Shark finning is the name given to the practice of removing a shark’s fins from its body, usually for the purpose of sale. This process of Shark finning often results in the body of the shark being dumped at sea, in order to keep just the fins, which fetch a higher price for sale for their weight (per pound). Dumping a maimed shark back in the ocean without fins, is essentially a slow death sentence, and is seen by many as being incredibly cruel.
Shark fining has come under increased scrutiny in recent years for its in-humane nature, and wasteful practices. Animal rights activists have been petitioning to outlaw shark-fining in countries across the world, and to ban the import of shark fins, to stamp out the industry from making enough money to be deemed viable to continue.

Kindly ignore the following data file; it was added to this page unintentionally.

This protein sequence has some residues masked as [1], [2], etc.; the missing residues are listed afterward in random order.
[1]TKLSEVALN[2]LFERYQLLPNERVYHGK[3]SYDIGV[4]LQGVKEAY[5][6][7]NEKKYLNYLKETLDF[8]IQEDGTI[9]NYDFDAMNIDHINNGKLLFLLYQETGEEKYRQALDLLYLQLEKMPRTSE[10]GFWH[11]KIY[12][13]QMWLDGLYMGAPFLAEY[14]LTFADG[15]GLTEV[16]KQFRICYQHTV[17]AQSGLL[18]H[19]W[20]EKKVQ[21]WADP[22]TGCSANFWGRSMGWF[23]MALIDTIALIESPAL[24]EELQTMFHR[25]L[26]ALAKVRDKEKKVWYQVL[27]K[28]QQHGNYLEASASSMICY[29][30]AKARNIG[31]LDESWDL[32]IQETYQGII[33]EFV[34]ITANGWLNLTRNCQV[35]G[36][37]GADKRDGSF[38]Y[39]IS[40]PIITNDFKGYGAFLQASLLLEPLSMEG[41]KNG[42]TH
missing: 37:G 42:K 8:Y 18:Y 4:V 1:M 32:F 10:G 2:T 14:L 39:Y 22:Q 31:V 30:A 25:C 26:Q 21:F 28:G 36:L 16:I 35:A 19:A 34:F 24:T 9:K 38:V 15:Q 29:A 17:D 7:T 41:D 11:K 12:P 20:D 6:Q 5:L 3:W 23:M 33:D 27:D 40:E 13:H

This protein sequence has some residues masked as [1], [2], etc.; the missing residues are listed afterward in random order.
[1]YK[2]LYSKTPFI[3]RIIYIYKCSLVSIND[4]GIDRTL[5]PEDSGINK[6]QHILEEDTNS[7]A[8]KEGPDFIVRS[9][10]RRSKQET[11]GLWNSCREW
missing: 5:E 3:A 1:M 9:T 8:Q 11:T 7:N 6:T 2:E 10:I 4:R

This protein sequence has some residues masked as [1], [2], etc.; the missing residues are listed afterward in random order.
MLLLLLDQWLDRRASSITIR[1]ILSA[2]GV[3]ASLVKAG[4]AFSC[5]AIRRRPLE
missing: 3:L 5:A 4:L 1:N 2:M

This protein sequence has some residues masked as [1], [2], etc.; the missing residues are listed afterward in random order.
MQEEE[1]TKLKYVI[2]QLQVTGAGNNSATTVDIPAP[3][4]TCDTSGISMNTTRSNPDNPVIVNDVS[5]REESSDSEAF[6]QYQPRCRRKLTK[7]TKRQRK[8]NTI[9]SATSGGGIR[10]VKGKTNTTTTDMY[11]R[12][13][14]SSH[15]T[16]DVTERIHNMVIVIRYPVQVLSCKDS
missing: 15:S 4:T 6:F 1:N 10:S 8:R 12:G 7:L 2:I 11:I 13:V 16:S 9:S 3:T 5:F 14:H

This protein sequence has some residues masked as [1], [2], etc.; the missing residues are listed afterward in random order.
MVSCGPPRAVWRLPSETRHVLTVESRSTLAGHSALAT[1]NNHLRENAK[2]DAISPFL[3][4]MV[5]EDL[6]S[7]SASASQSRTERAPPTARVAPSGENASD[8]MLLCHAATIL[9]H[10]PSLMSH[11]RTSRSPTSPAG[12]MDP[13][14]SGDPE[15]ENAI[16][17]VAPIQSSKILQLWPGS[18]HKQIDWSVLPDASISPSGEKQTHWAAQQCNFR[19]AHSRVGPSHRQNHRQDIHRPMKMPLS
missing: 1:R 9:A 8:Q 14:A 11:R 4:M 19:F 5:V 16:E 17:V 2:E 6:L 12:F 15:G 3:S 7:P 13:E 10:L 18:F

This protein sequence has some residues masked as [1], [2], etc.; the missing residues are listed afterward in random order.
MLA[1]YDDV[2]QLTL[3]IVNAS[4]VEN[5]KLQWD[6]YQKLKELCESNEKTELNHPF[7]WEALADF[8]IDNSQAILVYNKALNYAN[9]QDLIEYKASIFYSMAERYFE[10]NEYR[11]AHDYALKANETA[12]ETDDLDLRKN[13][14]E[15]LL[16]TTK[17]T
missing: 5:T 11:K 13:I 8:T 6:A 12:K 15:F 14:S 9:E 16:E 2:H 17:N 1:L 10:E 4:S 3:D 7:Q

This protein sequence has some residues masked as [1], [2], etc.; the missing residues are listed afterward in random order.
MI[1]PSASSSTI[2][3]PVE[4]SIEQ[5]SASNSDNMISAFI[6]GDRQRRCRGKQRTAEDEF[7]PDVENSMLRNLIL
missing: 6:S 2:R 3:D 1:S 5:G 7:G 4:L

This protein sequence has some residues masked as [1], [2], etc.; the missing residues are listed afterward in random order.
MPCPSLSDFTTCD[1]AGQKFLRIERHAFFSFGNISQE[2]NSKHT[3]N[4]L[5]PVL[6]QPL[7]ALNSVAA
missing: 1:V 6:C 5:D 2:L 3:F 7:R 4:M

The UN estimates 73 million sharks are killed for their fins every year, but this figure is very hard to estimate effectively and does not take into account other sharks killed for consumption.
Shark fining is a brutal practice that has been outlawed in Canada, the USA, the European union and Costa Rica. However some countries have only outlawed the actual practice of “shark-finning” however import of shark fins is still legal. This grey area or loop hole is still being exploited by shark fin importers. These products usually end up in restaurants (shark fin soup) or to be sold to make cosmetics and traditional medicines.
Sharks are a vital part of the ocean food chain, and selectively hunting them for the purpose of fining is having noticeable effects on marine ecosystems’ health. As an Apex predator, sharks keep eco-systems in balance, and the effects of large scale removal of sharks is already being seen.
The act of catching a shark, removing its fins and discarding of its body is incredibly cruel, and is understandably a widely controversial practice.
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